Mitchell School Board begins approval of revised electronic communication policy

Second reading, approval expected at May 11 meeting

The Mitchell Board of Education held its latest meeting Monday evening, April 24.
Erik Kaufman / Mitchell Republic

MITCHELL — The Mitchell Board of Education approved the first reading of an updated electronic communications policy, making a slight change in wording of the text before voting to return to the policy at its next scheduled meeting.

The move took place at the board’s most recent regular meeting Monday evening, April 24.

The board held a discussion at its April 24 meeting concerning wording in Policy 222, which addresses how board members are allowed to communicate through electronic means such as texting and emails. Concerns were raised due to wording in the policy that could be read as to prohibit Mitchell Board of Education from using email to communicate with other board members at all.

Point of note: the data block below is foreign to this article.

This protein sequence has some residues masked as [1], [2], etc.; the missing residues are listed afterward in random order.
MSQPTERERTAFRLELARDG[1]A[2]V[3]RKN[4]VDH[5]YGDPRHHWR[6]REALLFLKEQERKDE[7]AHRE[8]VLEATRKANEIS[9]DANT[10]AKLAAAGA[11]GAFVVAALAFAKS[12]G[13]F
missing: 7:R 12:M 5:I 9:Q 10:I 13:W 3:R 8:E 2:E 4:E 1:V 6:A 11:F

The board got its first look at the modified policy on Monday. The new policy wording strikes out the phrase in question and replaces it with new text.

“Due to the possibility that electronic communications between school board members may constitute or lead to a violation of open meetings statutes, Mitchell School Board members shall not utilize electronic communications with other members of the board. However, telephonic and text messaging communication shall be permitted as long as no more than 2 members are in contact in this way at any given time,” the text stricken from the policy reads.


Replacing that wording is the following text:

“An exchange of information by audio, video, or electronic medium, including the internet, by a quorum of the school board and when official business of the school district is discussed or decided, or public policy is formulated, is subject to open meetings laws,” the policy now reads.

It continues with three more additions:

  • Board members shall not use electronic communication as a substitute for discussion or decision-making at regular or special board meetings open to the public;